The bottom of 1974 was a nasty time for stocks, the economy and politics. The bear market in stocks of 1969 and 1973-1974 decimated retail investor enthusiasm. After the break in the Nifty Fifty, it was all downhill on the stock charts. There was very little room for discernment between good or bad businesses as all stocks got crushed. Throw in an oil embargo in late 1973 and you had a geo-political crisis of epic proportions. The stock market bottomed on October 3, 1974. By then everything was cheap, but the smaller companies were the cheapest.

Below is a chart looking back 50 years. It shows forecasted returns of small versus large cap stocks, provided to us by Cypress Capital.

As investors can see, the bottom in 1974 produced the largest forecasted return spread between small-cap stocks and large-cap stocks. To explain this, smaller companies were not what investors applauded in 1972 by the time the stock market and the economy rolled over. Due to the oil embargo and gas rationing that followed, these companies had been affected in the capital markets and in their operating businesses. Throw into the mix the Watergate scandal causing the President of the United States to resign in disgrace. It was a terrible time for the American economy and for business. Inflation was picking up steam from the late 1960s and rising oil prices exacerbated that inflation.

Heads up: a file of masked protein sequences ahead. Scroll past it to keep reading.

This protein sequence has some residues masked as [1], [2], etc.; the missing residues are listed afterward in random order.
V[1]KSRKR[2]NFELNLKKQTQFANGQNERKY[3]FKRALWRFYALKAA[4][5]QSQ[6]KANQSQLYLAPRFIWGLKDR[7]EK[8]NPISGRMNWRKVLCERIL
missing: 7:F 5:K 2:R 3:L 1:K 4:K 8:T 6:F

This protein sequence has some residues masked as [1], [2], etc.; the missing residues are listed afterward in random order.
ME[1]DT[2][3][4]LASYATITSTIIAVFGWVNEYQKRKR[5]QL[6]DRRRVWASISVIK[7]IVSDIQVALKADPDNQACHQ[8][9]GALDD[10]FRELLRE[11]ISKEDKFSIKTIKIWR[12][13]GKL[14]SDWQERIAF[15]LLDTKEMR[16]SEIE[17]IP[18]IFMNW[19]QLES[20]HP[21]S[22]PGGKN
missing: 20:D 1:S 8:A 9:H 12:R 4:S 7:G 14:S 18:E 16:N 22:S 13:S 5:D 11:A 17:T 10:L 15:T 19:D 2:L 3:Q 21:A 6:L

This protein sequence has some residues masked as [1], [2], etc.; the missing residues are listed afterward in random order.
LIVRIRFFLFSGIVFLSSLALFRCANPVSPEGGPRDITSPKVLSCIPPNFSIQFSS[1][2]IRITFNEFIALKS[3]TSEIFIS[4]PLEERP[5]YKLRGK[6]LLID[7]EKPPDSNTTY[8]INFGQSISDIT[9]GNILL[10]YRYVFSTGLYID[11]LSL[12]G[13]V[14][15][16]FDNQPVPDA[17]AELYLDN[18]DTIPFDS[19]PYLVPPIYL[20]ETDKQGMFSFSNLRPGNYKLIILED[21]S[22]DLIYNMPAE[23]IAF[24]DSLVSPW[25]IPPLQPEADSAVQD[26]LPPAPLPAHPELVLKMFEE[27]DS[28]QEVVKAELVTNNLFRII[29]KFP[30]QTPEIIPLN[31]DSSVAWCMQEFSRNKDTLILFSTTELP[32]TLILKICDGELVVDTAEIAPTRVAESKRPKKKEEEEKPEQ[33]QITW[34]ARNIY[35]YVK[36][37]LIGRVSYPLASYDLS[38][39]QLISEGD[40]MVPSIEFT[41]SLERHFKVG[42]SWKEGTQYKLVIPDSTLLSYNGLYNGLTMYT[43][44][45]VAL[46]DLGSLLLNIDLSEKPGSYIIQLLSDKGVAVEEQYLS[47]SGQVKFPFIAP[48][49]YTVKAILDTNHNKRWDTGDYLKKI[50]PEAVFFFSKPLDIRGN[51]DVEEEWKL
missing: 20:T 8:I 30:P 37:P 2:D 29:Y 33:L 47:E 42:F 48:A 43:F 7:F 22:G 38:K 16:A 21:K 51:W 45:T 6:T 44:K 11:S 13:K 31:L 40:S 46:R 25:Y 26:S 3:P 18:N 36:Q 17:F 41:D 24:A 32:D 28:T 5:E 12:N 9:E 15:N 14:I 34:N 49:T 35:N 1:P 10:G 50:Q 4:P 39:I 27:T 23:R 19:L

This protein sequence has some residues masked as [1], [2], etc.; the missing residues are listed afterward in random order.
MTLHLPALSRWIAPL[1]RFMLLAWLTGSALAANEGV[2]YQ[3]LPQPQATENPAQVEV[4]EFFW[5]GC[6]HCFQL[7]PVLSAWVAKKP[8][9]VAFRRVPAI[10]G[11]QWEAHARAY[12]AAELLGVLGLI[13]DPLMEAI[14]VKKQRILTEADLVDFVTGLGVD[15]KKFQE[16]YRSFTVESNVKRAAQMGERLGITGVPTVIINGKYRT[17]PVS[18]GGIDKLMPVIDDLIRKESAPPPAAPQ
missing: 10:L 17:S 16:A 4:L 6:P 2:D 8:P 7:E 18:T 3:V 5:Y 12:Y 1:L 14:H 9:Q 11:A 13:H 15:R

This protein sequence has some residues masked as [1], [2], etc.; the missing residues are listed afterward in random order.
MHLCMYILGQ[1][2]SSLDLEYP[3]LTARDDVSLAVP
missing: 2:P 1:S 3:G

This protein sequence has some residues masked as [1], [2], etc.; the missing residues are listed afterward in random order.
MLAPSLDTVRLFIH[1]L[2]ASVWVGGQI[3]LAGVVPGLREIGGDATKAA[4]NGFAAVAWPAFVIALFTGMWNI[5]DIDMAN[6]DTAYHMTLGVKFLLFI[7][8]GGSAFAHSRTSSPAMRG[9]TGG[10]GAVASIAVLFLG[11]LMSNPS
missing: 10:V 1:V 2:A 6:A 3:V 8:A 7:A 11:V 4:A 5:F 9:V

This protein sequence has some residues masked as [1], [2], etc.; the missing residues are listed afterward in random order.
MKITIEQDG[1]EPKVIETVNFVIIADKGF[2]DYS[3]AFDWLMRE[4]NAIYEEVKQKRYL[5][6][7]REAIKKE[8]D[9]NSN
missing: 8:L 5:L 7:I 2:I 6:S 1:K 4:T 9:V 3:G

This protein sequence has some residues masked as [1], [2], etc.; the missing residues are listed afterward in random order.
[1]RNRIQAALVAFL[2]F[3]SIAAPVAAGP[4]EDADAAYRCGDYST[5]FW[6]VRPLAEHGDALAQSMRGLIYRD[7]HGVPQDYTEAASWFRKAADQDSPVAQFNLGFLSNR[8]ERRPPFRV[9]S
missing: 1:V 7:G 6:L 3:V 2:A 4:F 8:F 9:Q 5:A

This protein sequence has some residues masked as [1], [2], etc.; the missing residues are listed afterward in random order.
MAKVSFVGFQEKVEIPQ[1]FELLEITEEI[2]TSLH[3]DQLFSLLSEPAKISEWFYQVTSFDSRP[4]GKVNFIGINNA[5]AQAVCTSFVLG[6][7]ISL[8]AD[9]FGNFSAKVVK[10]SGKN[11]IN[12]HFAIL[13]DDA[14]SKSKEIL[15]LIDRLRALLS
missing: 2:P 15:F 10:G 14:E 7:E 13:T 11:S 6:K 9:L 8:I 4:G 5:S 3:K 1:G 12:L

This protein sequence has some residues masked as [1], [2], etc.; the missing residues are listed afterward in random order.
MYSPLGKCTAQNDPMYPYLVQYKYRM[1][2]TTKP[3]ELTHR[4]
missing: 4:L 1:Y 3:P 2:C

Jason Zweig, who’s been around long enough to see a thing or two, noted the inversion we saw in 1972 and 1974, similar to the chasm stocks have today.

It isn’t unusual for the stock market to split into a few extreme winners and lots of losers. In 1973, a few darlings rose to near-record valuations while most stocks fell miserably. In 1999, technology shares shot up more than 80% even as many companies in the broader market languished and Warren Buffett’s Berkshire Hathaway Inc. fell 20%.

Seldom, however, has the gap between the haves and the have-nots been as wide as it is now.

Many of the Nifty Fifty stocks peaked prior to December 11, 1972, and many peaked after. The average stock was starved for capital due to the popularity of the Nifty Fifty and became emaciated in the bear market that followed. The decline of 1973-1974 produced the biggest spread in the chart above. This is why Cypress Capital’s chart was so endearing to us. Today is the fifth extreme in 50 years!

Ben Levisohn followed up Zweig with his piece in Barron’s on June 6, 2020 pushing the same hot button, with comments from Leuthold Group’s Jim Paulsen.

While the most-expensive stocks have gotten far more expensive—the average valuation has risen from 26.3 times to 38.3 times—the average for the remainder of the market hasn’t changed much. It’s 14.5 times versus 13.2 times. The takeaway: “The broad market is not overvalued,” Paulsen says.